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Lords question case for HS2


Benefits of high speed link unclear, says committee

The Government has yet to make a convincing case for proceeding with HS2, according to a report from the House of Lords Economic Affairs Committee.

The committee’s report questions a number of the proposed benefits of the project, saying ‘it is not at all clear that HS2 represents the best, most cost-effective solution to the problems it is intended to solve’.

On capacity, the report accepts that the West Coast main line ‘is nearing full capacity in terms of train paths’ but suggests that ‘future technological innovations’ could release further capacity. It says that overcrowding on long distance services on the WCML appears ‘largely to be a problem on Friday evenings and weekend services’ and that ‘government has not presented a convincing case that there is a long term overcrowding problem’.

The committee also queries the expected construction cost of the line, saying that the cost per mile is nine times higher than for high speed lines in France. It also advocates investigation of terminating at Old Oak Common rather than at Euston as a means of reducing costs, in addition to a reduction in the design speed.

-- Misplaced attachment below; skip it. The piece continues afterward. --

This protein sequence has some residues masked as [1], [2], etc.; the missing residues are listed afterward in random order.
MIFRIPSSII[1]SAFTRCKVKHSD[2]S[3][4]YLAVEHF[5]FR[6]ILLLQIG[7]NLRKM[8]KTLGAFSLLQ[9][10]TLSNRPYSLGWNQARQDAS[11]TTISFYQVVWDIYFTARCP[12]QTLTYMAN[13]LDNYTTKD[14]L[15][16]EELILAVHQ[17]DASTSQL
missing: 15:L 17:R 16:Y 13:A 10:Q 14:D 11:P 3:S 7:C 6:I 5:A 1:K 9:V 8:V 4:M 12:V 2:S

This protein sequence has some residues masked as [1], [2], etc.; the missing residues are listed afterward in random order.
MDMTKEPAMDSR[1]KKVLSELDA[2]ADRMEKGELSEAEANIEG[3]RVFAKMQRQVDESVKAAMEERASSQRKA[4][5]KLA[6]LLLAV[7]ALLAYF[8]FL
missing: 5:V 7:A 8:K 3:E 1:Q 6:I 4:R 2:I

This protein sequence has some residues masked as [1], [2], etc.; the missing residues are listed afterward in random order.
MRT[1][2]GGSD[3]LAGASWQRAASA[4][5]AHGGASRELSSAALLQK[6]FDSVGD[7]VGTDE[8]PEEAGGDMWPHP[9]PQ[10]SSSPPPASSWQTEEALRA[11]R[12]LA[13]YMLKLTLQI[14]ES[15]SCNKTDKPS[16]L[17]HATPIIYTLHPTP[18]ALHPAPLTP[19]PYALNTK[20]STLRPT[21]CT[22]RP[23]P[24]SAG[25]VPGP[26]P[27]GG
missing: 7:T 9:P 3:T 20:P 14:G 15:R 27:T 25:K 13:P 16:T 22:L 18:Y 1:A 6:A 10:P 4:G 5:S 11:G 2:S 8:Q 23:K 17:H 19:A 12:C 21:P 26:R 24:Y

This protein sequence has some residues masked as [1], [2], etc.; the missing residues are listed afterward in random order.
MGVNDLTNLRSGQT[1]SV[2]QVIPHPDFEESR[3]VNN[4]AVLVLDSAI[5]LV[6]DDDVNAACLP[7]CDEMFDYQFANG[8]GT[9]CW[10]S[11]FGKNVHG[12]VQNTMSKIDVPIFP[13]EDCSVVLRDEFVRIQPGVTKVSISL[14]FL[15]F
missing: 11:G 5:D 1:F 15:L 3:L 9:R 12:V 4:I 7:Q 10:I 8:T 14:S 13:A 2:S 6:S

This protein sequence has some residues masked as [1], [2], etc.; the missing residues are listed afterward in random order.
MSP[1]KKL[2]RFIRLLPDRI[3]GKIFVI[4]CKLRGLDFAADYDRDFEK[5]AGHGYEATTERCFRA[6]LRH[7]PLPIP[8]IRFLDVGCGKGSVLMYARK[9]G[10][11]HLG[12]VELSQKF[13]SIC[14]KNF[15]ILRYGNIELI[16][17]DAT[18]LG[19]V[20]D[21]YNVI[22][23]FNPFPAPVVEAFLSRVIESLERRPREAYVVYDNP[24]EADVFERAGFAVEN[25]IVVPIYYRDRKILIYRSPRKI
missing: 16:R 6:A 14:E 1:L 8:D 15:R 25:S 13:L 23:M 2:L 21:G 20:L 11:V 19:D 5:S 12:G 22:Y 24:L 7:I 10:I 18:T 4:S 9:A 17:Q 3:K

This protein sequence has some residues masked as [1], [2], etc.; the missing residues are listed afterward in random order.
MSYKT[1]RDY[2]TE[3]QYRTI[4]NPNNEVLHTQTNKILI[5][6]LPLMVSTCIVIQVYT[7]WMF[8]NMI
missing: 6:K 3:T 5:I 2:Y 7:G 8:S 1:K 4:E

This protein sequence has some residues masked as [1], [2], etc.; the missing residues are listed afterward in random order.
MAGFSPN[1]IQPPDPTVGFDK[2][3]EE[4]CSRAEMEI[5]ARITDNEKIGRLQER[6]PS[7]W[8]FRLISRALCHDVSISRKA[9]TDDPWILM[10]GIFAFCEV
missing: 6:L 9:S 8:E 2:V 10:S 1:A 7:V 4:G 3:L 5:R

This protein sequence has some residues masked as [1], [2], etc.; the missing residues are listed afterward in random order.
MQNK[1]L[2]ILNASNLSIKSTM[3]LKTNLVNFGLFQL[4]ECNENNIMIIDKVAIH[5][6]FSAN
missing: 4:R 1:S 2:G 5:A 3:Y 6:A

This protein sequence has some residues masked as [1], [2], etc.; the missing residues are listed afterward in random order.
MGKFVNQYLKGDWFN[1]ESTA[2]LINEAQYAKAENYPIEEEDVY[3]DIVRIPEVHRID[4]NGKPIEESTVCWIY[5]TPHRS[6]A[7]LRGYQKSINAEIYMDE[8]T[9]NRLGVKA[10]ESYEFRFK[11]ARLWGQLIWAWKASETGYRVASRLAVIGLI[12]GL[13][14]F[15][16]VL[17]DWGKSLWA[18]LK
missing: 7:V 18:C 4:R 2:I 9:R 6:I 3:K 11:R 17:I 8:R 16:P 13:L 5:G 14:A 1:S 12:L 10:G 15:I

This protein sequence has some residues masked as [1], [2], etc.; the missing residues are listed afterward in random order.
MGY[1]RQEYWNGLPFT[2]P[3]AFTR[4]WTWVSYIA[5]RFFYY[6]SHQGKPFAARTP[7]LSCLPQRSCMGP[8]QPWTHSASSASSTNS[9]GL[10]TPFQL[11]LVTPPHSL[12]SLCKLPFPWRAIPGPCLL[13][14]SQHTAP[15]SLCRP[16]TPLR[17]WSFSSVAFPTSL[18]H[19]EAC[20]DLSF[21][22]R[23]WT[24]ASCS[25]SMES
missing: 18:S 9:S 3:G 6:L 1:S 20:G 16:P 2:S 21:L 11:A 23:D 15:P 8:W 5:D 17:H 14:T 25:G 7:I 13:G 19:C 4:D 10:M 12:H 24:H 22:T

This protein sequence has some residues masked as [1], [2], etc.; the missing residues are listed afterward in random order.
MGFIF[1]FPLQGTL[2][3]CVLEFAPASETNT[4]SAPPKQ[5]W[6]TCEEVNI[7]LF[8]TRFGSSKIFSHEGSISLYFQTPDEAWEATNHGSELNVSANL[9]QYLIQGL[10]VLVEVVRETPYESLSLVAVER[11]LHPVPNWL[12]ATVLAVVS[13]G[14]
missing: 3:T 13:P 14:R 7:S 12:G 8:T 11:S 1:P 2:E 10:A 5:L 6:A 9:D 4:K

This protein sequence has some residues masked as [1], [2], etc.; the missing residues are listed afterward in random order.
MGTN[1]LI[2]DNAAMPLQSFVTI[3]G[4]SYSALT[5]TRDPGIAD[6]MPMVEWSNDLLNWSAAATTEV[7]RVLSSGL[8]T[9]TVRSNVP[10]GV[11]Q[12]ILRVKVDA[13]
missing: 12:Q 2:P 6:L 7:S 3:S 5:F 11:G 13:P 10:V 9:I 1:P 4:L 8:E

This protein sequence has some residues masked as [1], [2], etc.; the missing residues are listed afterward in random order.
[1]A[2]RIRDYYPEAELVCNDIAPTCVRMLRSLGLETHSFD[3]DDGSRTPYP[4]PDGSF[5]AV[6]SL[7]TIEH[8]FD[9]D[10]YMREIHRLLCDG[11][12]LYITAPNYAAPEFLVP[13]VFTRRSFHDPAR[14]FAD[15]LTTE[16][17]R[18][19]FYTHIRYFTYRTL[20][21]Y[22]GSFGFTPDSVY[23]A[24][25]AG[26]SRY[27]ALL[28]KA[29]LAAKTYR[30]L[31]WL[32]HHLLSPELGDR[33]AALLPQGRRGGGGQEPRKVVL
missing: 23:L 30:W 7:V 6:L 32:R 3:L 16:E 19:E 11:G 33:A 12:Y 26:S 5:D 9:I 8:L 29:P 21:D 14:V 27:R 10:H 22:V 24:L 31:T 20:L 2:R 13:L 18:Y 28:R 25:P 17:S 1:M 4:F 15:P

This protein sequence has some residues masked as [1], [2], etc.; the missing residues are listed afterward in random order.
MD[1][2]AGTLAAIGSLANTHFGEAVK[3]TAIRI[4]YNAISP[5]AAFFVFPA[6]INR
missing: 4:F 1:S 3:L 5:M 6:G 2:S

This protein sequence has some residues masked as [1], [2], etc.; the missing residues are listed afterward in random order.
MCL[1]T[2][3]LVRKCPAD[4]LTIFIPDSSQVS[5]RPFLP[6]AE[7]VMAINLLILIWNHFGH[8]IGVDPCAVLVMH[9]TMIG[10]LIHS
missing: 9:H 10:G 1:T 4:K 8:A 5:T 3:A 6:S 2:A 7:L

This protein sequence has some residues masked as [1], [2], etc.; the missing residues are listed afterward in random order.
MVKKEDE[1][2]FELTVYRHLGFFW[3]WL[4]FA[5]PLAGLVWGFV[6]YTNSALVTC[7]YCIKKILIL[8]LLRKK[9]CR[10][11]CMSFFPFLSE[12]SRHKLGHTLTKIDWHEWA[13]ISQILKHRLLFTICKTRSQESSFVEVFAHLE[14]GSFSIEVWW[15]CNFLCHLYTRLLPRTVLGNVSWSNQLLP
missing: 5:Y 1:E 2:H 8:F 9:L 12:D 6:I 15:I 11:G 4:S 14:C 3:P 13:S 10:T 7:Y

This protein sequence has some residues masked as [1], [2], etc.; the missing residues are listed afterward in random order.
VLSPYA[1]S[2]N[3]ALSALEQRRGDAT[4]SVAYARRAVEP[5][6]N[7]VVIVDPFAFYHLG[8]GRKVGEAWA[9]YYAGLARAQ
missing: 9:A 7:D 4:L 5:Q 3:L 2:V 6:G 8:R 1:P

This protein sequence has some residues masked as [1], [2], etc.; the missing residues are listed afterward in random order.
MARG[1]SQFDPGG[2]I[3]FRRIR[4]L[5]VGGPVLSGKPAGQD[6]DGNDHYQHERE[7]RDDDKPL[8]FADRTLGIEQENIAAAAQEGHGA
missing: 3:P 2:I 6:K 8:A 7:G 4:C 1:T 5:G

The committee suggests that the estimated net cost to the taxpayer of £31.5 billion is at odds with the government’s objectives of making railways less dependent on public subsidy. It proposes that the government should ‘look for opportunities to reduce the burden on the taxpayer’, such as by charging higher fares so that those who benefit from HS2 contribute a greater share of the project’s costs.

In terms of the wider economic benefits, the committee says it has received evidence that London is likely to be the biggest beneficiary from HS2, with similar projects in other countries benefitting the largest cities the most. It adds that improving regional links between cities in the north should be considered before construction of HS2, as the benefits are likely to be greater and this would be a better means of encouraging growth in the north. There is also concern that other areas of the UK rail network could suffer from reduced investment and as a result of HS2 and that the benefits of the project to freight have not been detailed.

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